This is why I'm so proud of the team’s response to Covid19. Not only have we been finding new and innovative ways to share our method online, we've also been adapting to this new way of interacting within our team. Leadership makes a huge difference here. Almost as soon as the pandemic started and the lockdown was imposed, we scheduled weekly Team Meetings (via Zoom, of course!) And these meetings weren't just 'here's the day's news, here are your admin updates, now everyone get on with it' - they took a very different turn. At each meeting, everyone on the team was asked to do three things. First, give a 'green light' - share with the team something that was going well at work. Second, say how you were feeling that day. It was made really clear that you didn't have to say you were fine if you weren't. It was absolutely OK to say you were struggling. And third, any questions regarding the business and the transition to online working. It worked brilliantly.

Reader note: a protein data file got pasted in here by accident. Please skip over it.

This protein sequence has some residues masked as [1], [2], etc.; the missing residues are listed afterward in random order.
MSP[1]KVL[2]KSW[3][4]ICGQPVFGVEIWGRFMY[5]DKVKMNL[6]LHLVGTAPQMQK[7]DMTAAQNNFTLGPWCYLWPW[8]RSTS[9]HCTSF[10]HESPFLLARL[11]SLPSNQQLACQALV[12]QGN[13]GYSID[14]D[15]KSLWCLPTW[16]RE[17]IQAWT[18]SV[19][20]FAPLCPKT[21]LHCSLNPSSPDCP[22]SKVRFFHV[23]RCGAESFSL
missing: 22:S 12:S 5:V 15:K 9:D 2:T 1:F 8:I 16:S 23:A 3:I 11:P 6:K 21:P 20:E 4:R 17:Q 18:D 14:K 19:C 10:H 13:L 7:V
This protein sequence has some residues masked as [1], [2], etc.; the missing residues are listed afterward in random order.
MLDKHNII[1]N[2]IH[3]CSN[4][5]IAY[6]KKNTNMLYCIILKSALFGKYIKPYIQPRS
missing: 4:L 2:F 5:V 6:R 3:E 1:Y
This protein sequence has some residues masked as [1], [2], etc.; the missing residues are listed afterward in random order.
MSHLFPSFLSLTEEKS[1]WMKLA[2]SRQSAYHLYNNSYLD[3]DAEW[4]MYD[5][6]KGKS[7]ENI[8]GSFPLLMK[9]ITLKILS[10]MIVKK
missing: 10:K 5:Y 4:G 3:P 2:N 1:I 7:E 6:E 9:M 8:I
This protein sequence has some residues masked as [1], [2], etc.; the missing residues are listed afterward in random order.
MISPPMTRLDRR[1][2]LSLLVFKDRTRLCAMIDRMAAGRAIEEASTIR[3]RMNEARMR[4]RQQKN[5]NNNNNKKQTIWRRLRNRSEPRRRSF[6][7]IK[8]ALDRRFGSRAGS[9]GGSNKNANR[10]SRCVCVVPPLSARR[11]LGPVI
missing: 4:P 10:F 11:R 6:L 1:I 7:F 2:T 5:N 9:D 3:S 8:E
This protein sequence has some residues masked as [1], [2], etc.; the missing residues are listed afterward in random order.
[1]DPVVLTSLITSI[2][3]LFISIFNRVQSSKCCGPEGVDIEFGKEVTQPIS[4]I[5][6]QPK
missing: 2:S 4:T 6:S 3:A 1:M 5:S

I feel like I know my fellow Coaches and team members so much better now. We are, quite simply, more of a team. That this should happen in the middle of a pandemic, when effective communication for many has been so difficult, strikes me as very telling. It underlines the importance of connecting and reaching out and sharing honestly - which is exactly what LSW tries to teach every day.
Penny, Head of Marketing
It’s crazy to think that I haven’t seen any of the team since March, because they still feel like the people I spend most of my day with (the fun bit that is, before the kids get home from school!). I like to think that we’ve done a fantastic job at staying in touch and making sure that each and every team member has felt supported by the team around them. We had a colleague shielding from the start, and then one of our coaches got Covid-19 badly at the beginning of the pandemic - it made us all realise how real the situation was and I think it helped us open up to one another. There was a stage in my earlier career when I would have been mortified if I'd burst into tears in front of my boss, or had to admit to feeling overwhelmed or defeated by a day of juggling home schooling and work. But fortunately for me I work for a communication expert… and we realised early on that honesty was the only way.